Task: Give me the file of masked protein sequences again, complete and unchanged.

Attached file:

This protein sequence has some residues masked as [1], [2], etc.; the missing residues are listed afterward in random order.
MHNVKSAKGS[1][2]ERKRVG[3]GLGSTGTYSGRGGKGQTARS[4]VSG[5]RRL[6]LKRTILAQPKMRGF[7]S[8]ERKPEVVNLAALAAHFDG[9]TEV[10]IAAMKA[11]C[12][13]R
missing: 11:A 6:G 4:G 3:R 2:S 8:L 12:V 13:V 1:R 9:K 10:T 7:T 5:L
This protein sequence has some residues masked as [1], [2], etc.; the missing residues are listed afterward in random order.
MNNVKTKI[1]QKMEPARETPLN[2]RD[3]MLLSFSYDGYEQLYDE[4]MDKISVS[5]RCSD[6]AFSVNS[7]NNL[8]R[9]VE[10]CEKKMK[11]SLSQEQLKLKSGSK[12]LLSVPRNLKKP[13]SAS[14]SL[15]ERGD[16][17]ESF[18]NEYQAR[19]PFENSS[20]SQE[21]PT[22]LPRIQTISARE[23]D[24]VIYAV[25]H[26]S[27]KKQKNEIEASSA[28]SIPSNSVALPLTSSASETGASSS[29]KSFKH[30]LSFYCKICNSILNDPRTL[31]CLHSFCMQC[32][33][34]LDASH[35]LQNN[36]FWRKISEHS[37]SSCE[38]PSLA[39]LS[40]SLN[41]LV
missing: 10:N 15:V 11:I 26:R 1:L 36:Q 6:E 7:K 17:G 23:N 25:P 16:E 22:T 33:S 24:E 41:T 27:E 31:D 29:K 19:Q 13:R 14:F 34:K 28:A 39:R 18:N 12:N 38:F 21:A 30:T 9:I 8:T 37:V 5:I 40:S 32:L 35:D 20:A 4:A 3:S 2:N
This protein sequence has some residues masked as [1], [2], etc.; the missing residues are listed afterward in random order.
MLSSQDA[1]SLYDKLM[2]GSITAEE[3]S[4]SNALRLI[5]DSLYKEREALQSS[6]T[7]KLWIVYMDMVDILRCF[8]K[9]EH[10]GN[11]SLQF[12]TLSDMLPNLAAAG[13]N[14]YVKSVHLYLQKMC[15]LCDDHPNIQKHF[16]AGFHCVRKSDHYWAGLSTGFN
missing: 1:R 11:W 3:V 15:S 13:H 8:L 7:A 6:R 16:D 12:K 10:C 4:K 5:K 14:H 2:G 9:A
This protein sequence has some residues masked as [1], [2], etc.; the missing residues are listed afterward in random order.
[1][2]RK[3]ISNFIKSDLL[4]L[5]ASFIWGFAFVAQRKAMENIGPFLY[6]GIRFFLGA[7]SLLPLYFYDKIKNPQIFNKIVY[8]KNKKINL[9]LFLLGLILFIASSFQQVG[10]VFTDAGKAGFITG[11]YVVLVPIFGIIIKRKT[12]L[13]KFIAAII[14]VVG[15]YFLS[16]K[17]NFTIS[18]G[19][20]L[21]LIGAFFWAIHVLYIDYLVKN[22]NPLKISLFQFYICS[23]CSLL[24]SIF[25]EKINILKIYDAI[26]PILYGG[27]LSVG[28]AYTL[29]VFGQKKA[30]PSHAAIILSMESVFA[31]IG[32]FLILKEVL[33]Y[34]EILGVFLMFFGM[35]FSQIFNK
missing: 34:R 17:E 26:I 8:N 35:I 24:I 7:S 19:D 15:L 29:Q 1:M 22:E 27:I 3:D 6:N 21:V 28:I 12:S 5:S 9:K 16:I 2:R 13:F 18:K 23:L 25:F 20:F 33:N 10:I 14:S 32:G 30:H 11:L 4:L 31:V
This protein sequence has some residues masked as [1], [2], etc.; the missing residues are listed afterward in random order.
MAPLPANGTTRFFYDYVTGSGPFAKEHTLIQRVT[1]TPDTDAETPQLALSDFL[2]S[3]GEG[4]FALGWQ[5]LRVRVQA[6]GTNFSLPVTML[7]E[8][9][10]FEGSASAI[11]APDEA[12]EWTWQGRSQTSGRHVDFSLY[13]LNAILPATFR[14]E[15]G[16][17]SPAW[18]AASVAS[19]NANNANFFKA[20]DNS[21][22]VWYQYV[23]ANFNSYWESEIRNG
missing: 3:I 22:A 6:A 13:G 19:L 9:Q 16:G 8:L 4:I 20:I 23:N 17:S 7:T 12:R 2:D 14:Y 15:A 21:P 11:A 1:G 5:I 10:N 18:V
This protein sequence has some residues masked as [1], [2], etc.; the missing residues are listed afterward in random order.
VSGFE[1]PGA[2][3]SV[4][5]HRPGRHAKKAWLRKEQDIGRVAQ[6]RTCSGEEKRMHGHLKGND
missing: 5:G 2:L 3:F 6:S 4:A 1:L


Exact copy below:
This protein sequence has some residues masked as [1], [2], etc.; the missing residues are listed afterward in random order.
MHNVKSAKGS[1][2]ERKRVG[3]GLGSTGTYSGRGGKGQTARS[4]VSG[5]RRL[6]LKRTILAQPKMRGF[7]S[8]ERKPEVVNLAALAAHFDG[9]TEV[10]IAAMKA[11]C[12][13]R
missing: 11:A 6:G 4:G 3:R 2:S 8:L 12:V 13:V 1:R 9:K 10:T 7:T 5:L
This protein sequence has some residues masked as [1], [2], etc.; the missing residues are listed afterward in random order.
MNNVKTKI[1]QKMEPARETPLN[2]RD[3]MLLSFSYDGYEQLYDE[4]MDKISVS[5]RCSD[6]AFSVNS[7]NNL[8]R[9]VE[10]CEKKMK[11]SLSQEQLKLKSGSK[12]LLSVPRNLKKP[13]SAS[14]SL[15]ERGD[16][17]ESF[18]NEYQAR[19]PFENSS[20]SQE[21]PT[22]LPRIQTISARE[23]D[24]VIYAV[25]H[26]S[27]KKQKNEIEASSA[28]SIPSNSVALPLTSSASETGASSS[29]KSFKH[30]LSFYCKICNSILNDPRTL[31]CLHSFCMQC[32][33][34]LDASH[35]LQNN[36]FWRKISEHS[37]SSCE[38]PSLA[39]LS[40]SLN[41]LV
missing: 10:N 15:V 11:I 26:R 1:L 36:Q 6:E 7:K 17:G 23:N 25:P 16:E 22:T 33:S 24:E 41:T 27:E 31:D 29:K 19:Q 13:R 14:F 34:K 28:A 39:R 18:N 12:N 38:F 21:A 30:T 9:I 8:T 37:V 5:I 40:S 32:L 35:D 20:A 4:A 3:S 2:N
This protein sequence has some residues masked as [1], [2], etc.; the missing residues are listed afterward in random order.
MLSSQDA[1]SLYDKLM[2]GSITAEE[3]S[4]SNALRLI[5]DSLYKEREALQSS[6]T[7]KLWIVYMDMVDILRCF[8]K[9]EH[10]GN[11]SLQF[12]TLSDMLPNLAAAG[13]N[14]YVKSVHLYLQKMC[15]LCDDHPNIQKHF[16]AGFHCVRKSDHYWAGLSTGFN
missing: 1:R 11:W 3:V 15:S 13:H 8:L 7:A 6:R 16:D 12:K 10:C 4:K 5:K 14:H 2:G 9:A
This protein sequence has some residues masked as [1], [2], etc.; the missing residues are listed afterward in random order.
[1][2]RK[3]ISNFIKSDLL[4]L[5]ASFIWGFAFVAQRKAMENIGPFLY[6]GIRFFLGA[7]SLLPLYFYDKIKNPQIFNKIVY[8]KNKKINL[9]LFLLGLILFIASSFQQVG[10]VFTDAGKAGFITG[11]YVVLVPIFGIIIKRKT[12]L[13]KFIAAII[14]VVG[15]YFLS[16]K[17]NFTIS[18]G[19][20]L[21]LIGAFFWAIHVLYIDYLVKN[22]NPLKISLFQFYICS[23]CSLL[24]SIF[25]EKINILKIYDAI[26]PILYGG[27]LSVG[28]AYTL[29]VFGQKKA[30]PSHAAIILSMESVFA[31]IG[32]FLILKEVL[33]Y[34]EILGVFLMFFGM[35]FSQIFNK
missing: 34:R 17:E 26:I 8:N 35:I 24:I 7:S 19:D 15:L 29:Q 1:M 22:E 27:I 3:D 6:N 21:V 28:I 12:S 5:S 9:K 16:I 2:R 13:F 18:K 23:L 25:F 20:F 33:N 10:I 14:S 32:G 30:H 11:L 4:L 31:V
This protein sequence has some residues masked as [1], [2], etc.; the missing residues are listed afterward in random order.
MAPLPANGTTRFFYDYVTGSGPFAKEHTLIQRVT[1]TPDTDAETPQLALSDFL[2]S[3]GEG[4]FALGWQ[5]LRVRVQA[6]GTNFSLPVTML[7]E[8][9][10]FEGSASAI[11]APDEA[12]EWTWQGRSQTSGRHVDFSLY[13]LNAILPATFR[14]E[15]G[16][17]SPAW[18]AASVAS[19]NANNANFFKA[20]DNS[21][22]VWYQYV[23]ANFNSYWESEIRNG
missing: 3:I 22:A 6:A 13:G 19:L 9:Q 16:G 8:L 4:I 20:I 23:N 17:S 7:T 12:R 2:D 14:Y 15:A 21:P 11:A 1:G 5:I 10:N 18:V
This protein sequence has some residues masked as [1], [2], etc.; the missing residues are listed afterward in random order.
VSGFE[1]PGA[2][3]SV[4][5]HRPGRHAKKAWLRKEQDIGRVAQ[6]RTCSGEEKRMHGHLKGND
missing: 5:G 2:L 3:F 6:S 4:A 1:L